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Product liability litigation regularly involves the highest stakes in cases of extreme complexity. Faced with such franchise-threatening matters, the world’s leading corporations trust Paul, Weiss to lead them to victory. Our superior ability to establish a winning, long-term strategy, our unique skill at breaking down and presenting complicated material, and our vaunted trial prowess make us counsel of choice in many of the most important product liability lawsuits.
Paul, Weiss secured a dramatic turnaround in a bellwether False Claims Act case against JM Eagle, the world’s largest plastic pipe manufacturer. After four weeks of trial, a federal district judge in Los Angeles declared a mistrial after jurors were unable to agree that the exemplar plaintiff water districts and municipalities suffered any damages stemming from an earlier liability finding against JM Eagle.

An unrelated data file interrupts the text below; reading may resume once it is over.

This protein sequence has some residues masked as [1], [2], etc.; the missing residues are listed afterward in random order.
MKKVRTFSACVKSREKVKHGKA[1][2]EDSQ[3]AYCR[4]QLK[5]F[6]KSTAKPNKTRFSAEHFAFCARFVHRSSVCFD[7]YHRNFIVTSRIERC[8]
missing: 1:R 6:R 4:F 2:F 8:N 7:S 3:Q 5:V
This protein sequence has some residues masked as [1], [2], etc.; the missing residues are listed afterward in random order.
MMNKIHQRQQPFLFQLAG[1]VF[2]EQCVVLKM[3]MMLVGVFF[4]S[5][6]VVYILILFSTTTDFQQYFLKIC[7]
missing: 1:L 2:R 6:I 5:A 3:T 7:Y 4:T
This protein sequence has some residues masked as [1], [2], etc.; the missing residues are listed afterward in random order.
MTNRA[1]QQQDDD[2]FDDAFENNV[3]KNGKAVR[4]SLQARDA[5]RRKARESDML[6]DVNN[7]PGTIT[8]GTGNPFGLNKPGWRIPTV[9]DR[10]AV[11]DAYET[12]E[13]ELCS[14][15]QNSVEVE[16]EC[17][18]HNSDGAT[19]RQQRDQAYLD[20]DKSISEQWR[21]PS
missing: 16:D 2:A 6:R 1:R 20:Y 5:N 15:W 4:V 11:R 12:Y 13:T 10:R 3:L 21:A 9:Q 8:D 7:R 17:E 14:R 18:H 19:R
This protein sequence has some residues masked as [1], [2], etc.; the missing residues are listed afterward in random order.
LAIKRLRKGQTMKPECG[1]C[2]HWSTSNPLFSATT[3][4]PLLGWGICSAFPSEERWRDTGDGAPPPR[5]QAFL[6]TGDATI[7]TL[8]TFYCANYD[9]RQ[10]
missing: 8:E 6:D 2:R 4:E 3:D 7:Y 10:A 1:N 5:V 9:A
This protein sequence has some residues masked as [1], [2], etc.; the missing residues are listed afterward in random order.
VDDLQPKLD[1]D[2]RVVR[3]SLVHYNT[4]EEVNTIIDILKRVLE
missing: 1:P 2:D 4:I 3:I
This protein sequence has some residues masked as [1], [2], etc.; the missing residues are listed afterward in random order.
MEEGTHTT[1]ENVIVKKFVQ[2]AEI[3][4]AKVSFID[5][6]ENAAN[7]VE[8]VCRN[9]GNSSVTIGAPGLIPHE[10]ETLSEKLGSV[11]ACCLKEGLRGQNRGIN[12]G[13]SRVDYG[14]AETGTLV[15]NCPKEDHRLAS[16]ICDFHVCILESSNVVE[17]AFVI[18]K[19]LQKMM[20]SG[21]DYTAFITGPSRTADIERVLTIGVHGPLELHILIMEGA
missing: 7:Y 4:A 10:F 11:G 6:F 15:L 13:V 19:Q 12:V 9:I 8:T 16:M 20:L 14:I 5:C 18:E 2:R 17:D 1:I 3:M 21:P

Paul, Weiss was retained after the liability trial. At that point, the plaintiffs asserted claims on behalf of dozens of governmental entities and publicly forecast damages of $1 billion. Paul, Weiss successfully repositioned the case and obtained rulings that the liability finding applied only to the five exemplar plaintiffs; that the plaintiffs could not seek damages for immediate replacement of all pipe because there was no imminent risk of failure; and that damages could only be awarded based upon the physical properties of the plaintiffs’ pipe.
At trial, Paul, Weiss argued that there was nothing wrong with the pipe at issue, that hard science showed the pipe would not fail prematurely, and that no damages were warranted. At the conclusion of the evidence, the court ruled that the plaintiffs could not claim the construction costs associated with any future pipe failure, which the plaintiffs had asserted pre-trial were $58 million for these five plaintiffs (before trebling), and limited recovery to the cost of the pipe, which was, at most, $1.2 to $2.1 million. After five days examining evidence and seeking multiple clarifications from the court, the jury deadlocked over all the questions they were asked to decide, including the threshold question of whether there was any deficiency in the physical properties of the plaintiffs’ pipe.
The team was led by litigation partners David Bernick and Jaren Janghorbani.